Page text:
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Home :: Archive :: 2003 :: October ::
Shakespeare and the Theory of Knowledge
The Shakespeare Conference: SHK 14.1959  Wednesday, 8 October 2003

[1]     From:   Larry Weiss <
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        Date:   Tuesday, 07 Oct 2003 11:35:42 -0400
        Subj:   Re: SHK 14.1949 Shakespeare and the Theory of Knowledge

[2]     From:   Clifford Stetner <
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        Date:   Tuesday, 7 Oct 2003 11:58:04 -0400
        Subj:   Re: SHK 14.1949 Shakespeare and the Theory of Knowledge

[3]     From:   Marcia Eppich-Harris <
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        Date:   Tuesday, 7 Oct 2003 17:18:41 -0500
        Subj:   Re: SHK 14.1949 Shakespeare and the Theory of Knowledge

[4]     From:   David Evett <
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        Date:   Tuesday, 7 Oct 2003 21:29:59 -0400
        Subj:   Re: SHK 14.1949 Shakespeare and the Theory of Knowledge


[1]-----------------------------------------------------------------
From:           Larry Weiss <
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Date:           Tuesday, 07 Oct 2003 11:35:42 -0400
Subject: 14.1949 Shakespeare and the Theory of Knowledge
Comment:        Re: SHK 14.1949 Shakespeare and the Theory of Knowledge

>"Othello" is your encyclopedia for this effect, and several variations
>on it.

I agree.  In fact, in my musings on the 26/27 monosyllables in Hamlet's
"How all occasions" soliloquy it occurred to me that Othello is the
anti-Hamlet.  Hamlet has cause in fact and does nothing; Othello only
thinks he has cause and does too much.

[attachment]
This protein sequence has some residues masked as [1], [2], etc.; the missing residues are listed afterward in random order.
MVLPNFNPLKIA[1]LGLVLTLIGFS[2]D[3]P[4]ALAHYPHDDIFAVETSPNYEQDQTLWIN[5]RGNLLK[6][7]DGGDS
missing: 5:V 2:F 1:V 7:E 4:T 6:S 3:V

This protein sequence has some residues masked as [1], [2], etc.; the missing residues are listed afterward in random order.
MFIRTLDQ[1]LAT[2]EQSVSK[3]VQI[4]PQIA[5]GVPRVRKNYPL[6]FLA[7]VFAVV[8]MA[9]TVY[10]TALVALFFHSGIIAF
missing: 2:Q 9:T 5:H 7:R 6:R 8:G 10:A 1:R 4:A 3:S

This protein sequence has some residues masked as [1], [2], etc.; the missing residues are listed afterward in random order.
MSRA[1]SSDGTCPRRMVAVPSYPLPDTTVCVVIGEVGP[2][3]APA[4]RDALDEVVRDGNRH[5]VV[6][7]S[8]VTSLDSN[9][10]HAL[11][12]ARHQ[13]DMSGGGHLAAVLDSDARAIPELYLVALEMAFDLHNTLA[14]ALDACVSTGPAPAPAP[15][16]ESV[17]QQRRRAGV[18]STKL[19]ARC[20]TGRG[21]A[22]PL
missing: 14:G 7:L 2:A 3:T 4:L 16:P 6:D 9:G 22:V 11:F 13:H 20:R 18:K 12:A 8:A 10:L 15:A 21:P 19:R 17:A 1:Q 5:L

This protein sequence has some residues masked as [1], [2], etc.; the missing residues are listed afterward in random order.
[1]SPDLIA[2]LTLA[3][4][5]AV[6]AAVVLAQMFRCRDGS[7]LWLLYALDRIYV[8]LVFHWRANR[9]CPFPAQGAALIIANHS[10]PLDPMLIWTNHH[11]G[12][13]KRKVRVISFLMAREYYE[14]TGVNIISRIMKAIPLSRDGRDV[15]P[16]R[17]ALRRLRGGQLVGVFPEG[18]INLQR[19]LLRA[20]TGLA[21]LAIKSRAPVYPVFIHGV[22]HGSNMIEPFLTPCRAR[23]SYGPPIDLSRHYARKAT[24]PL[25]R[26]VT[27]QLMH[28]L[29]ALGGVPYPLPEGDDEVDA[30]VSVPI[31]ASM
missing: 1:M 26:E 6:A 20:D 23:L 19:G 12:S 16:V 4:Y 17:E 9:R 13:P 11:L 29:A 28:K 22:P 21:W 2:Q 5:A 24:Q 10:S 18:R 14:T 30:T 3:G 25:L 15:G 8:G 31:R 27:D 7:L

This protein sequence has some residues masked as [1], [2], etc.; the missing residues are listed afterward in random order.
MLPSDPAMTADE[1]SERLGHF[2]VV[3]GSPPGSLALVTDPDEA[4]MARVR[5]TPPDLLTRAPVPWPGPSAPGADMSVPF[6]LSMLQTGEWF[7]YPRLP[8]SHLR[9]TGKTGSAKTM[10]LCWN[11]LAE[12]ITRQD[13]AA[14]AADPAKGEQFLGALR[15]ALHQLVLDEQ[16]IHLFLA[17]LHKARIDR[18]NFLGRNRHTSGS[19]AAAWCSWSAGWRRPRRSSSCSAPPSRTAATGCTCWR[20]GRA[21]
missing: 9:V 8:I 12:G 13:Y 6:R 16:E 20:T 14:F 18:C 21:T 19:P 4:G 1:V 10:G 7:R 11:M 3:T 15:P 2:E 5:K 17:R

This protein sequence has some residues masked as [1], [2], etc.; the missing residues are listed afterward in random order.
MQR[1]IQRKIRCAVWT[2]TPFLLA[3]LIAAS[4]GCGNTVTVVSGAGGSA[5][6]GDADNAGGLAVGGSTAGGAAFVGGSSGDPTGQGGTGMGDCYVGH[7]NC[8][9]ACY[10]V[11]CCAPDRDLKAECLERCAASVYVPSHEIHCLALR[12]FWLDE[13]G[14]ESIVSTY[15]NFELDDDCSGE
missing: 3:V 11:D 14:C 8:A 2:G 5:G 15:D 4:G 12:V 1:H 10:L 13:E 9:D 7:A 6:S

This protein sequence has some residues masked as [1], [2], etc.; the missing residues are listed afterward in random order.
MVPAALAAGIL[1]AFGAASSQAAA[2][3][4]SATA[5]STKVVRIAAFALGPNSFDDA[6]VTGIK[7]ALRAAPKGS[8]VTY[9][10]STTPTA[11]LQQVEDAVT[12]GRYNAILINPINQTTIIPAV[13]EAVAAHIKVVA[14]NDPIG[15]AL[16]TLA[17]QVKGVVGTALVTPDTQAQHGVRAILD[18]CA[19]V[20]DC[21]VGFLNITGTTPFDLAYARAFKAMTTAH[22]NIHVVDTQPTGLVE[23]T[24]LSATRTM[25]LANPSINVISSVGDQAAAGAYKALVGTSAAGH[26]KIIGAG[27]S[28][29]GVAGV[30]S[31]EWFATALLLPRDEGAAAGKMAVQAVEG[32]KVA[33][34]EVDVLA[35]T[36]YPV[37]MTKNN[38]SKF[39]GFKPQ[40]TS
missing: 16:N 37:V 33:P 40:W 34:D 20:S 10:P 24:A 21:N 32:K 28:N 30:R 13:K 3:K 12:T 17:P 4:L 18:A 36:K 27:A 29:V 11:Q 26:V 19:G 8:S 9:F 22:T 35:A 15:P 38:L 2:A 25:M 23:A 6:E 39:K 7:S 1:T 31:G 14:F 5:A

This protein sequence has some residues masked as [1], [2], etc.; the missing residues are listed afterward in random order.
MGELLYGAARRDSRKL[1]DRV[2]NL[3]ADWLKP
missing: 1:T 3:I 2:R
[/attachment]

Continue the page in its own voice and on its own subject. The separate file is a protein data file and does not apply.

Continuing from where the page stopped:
[2]-------------------------------------------------------------
From:           Clifford Stetner <
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Date:           Tuesday, 7 Oct 2003 11:58:04 -0400
Subject: 14.1949 Shakespeare and the Theory of Knowledge
Comment:        Re: SHK 14.1949 Shakespeare and the Theory of Knowledge

>I've not come on the idea of "Gettier cases" before - sounds
>interesting.
>
>Robin Hamilton

See the short piece: Gettier, Edmund L. "Is Justified True Belief
Knowledge?" Analyis 23 (1963) 121-3. Or if you like, I can scan it and
email it to you.

"More lights!" Weren't these Goethe's last words? Maybe he killed
Hamlet.

Clifford Stetner
CUNY
http://phoenixandturtle.net

[3]-------------------------------------------------------------
From:           Marcia Eppich-Harris <
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Date:           Tuesday, 7 Oct 2003 17:18:41 -0500
Subject: 14.1949 Shakespeare and the Theory of Knowledge
Comment:        Re: SHK 14.1949 Shakespeare and the Theory of Knowledge

>These involve scenarios in which it does not seem that the
>subject has knowledge even though he or she does have a justified true
>belief.  [...]
>I have a true
>belief for which I have (seemingly) good reasons yet this does not
>amount to knowledge.

Seems to me that the most obvious example of this is when Romeo
believes, justifiably, that Juliet is dead, but she's not.

Cheers,
Marcia Eppich-Harris

[4]-------------------------------------------------------------
From:           David Evett <
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Date:           Tuesday, 7 Oct 2003 21:29:59 -0400
Subject: 14.1949 Shakespeare and the Theory of Knowledge
Comment:        Re: SHK 14.1949 Shakespeare and the Theory of Knowledge

The ending of *Rom* produces what is, I guess, a kind of variant on the
Gettier case.  Romeo has very good reason to suppose that Juliet is
dead; he's heard it from his servant while still in Mantua, he's had
that information seconded by his meeting with Paris, come to place
flowers at her grave, and then by his own observation of her body on her
bier.  His response to kill himself.  She is not dead, of course, and
yet, in a way, she is--cut off by death from all she cares about she has
no desire nor will to live further, and makes what Gettier calls "a true
belief" turn into what he calls "knowledge," for us in the audience at
least.

David Evett

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